Tuesday, 25 March 2014

Money, Money, Money, and Literacy


How many people understand their superannuation details or insurance options (life, car, house, boat, or any other insurance)? What about the complexities of your medicine dosages and when you need to take them, particularly when you are unwell. 

Last night, the ABC Melbourne, Lateline program interviewed David Whitely, the chief executive of Industry Super Australia, http://www.industrysuper.com which represents the country's largest superannuation funds, including HESTA, HOSTPLUS, Cbus and Australian Super. The discussion was about the proposed changes the Federal government are considering to the Future of Financial Advice laws. www.abc.net.au

 Excerpt from the Lateline Program:  http://www.abc.net.au/news/2014-03-24/fofa-on-hold/5342552
 "EMMA ALBERICI (Journalist): Well in fact, Senator Arthur Sinodinos on this very program just a few weeks ago said that his advice to consumers was that they needed to get more informed because, "... at the end of the day, that's the best sanction on financial advisors". What do you think of that tip from Senator Sinodinos?

DAVID WHITELEY: Well I think the thinking about superannuation and how people invest and save for their retirement has moved considerably in the last decade. It's now recognised that people tend to discount the future. That is, that they pay much more attention to what's occurring today than they might do 40 years down the track. It's quite clear that there's relatively low levels of financial literacy across the Australian community. And when we have a compulsory super system or pension system, we need to make sure that the regulatory framework is designed to take into account how we know people behave; that is, the system is designed to act in people's best interests. "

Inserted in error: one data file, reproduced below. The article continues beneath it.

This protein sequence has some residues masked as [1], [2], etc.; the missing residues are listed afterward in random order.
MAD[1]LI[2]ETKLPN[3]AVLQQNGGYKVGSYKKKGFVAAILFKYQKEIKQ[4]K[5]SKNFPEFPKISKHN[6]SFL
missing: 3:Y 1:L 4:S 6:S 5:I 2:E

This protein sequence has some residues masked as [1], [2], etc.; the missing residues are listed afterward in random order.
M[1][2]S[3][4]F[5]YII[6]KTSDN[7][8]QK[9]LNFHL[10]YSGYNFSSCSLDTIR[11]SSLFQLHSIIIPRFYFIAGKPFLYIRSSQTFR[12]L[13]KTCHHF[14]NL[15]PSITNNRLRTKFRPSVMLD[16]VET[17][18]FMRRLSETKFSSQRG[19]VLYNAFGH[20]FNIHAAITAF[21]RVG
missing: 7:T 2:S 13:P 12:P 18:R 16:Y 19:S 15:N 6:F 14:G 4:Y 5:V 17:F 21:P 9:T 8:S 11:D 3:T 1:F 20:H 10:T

So where does the data come from to confirm this statement from David Whitely?

Data released by the ABS in 2013, as part of the Program for the International Assessment of Adult Literacy Competencies (PIAAC) has some significant data on prose literacy, numerical literacy and problem solving in technology-rich environments literacy. www.abs.gov.au  #4228
Often we cite the Prose literacy. Non-functional literacy (Prose) in Australia is 44% or 7.3 million Australian adults.

 In fact numerical literacy, which involves reading, understanding and interpreting numbers and mathematical concepts and information is even more significant. Current data from 2013 has identified “53.5% or 11.7 million adult Australians do not have the skills in numeracy to be able to complete Level 2 tasks, or below, rating them as being non-functional in numeracy.”
“Tasks from level 2 include a range of common contexts where maths content is fairly explicit or visual...... Involves calculating with whole numbers and common decimals, per cents and fractions; simple measurement and spatial representation; estimation; and interpretation of relatively simple data and statistics in texts, tables and graphs.”  www.abs.gov.au  #4228



If it is recognised by the financial industry there are "relatively low levels of financial literacy”, maybe there are other strategies that need to be considered.

Can information be written in everyday words and language and style, so that we do understand and can be better informed about our superannuation and other financial needs?  Yes. It is possible to write information using everyday words, terms and styles of writing. 

Think about other times numeracy is part of the reading you do? I will start a list for you. See how many other things you can add to this list.
·         Work entitlements
·         Pay and Super Payments
·         Salary packaging or Salary sacrifice
·         Bills
·         Mobile Phone contracts
·         Insurance
·         Timetables

Let's talk about how your organisation can improve how information is presented so more Australians have an opportunity to be informed about their choices in their financial literacy and other areas of their life.

Cathy
Cathy Basterfield
Access Easy English
0466 579 855


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